Gladstone Commercial has a very diversified portfolio. As of the end of March, the trust’s portfolio consisted of 101 properties in 24 states, leased to a highly diversified tenant group, as seen below.

Source: Q1 investor presentation, page 14

The trust’s portfolio is typically geared toward long-term agreements. Gladstone Commercial’s average remaining lease term is 7.5 years.

In addition, Gladstone Commercial enjoys high occupancy rates, including a current rate of 96.6%. Impressively, occupancy has never fallen below 96% since the trust’s IPO in 2003.

Approximately 57% of Gladstone Commercial’s tenants are rated investment grade or are the non-rated investment grade equivalent. This contributes to a high-quality portfolio of tenants that should weather minor economic downturns quite well, and preserve Gladstone Commercial’s rent streams.

The trust has generated impressive revenue growth in the past, but growth of the bottom line has leveled off lately. This creates some level of uncertainty with the distribution’s safety.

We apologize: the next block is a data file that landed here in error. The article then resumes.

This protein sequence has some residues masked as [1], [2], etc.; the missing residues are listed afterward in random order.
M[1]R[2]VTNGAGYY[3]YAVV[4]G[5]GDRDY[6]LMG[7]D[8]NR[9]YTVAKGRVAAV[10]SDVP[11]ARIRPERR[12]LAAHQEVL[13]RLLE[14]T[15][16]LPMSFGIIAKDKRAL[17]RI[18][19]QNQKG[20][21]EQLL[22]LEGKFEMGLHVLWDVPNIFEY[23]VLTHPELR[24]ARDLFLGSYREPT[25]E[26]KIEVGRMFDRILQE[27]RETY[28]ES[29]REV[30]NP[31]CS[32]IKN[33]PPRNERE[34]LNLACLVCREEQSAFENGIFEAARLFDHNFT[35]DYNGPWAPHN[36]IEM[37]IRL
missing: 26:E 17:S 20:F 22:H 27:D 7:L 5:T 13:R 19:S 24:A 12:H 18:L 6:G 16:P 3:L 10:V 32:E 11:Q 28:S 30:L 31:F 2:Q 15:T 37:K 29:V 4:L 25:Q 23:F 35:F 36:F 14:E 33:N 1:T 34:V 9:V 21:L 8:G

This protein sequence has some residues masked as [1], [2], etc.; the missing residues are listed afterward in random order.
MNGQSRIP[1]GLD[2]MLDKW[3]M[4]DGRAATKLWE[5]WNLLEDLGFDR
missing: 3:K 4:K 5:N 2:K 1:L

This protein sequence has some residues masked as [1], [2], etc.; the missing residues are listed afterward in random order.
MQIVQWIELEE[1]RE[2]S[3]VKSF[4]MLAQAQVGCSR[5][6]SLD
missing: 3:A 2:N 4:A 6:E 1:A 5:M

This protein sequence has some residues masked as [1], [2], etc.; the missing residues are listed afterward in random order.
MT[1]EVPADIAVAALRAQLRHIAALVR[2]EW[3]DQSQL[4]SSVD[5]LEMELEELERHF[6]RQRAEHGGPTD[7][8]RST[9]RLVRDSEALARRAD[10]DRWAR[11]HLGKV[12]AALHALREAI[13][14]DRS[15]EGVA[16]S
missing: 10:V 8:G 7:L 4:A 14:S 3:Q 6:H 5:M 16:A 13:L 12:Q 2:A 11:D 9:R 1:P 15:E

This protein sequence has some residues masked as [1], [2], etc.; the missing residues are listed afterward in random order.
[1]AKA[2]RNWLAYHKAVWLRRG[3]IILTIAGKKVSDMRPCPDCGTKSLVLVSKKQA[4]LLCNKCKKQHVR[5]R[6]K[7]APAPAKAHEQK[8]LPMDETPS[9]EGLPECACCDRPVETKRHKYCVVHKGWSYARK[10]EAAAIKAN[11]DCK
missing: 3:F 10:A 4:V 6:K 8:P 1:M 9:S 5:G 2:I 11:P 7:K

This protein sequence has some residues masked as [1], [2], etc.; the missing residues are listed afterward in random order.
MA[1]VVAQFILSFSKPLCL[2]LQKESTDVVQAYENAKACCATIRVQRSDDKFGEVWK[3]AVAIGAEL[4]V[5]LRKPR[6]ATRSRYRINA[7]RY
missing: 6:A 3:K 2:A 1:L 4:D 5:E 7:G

Growth Prospects

Gladstone Commercial’s first quarter results showed funds from operation, or FFO, of $0.40 per share, which is in line with the prior year’s Q1, as well as most of the trust’s quarters for the past couple of years.

The trust has had a difficult time growing in recent years, owed to an ever-expanding share count and rising operating costs.

Source: Q1 investor presentation, page 16

This isn’t a new problem by any means, as the trust has struggled to produce any sort of meaningful FFO-per-share expansion in the past handful of years. After peaking at $1.80 in 2014, FFO-per-share fell to $1.54 in 2015 and last year, rose only to $1.55. We expect a similar level of FFO-per-share for this year after Q1’s showing of $0.40.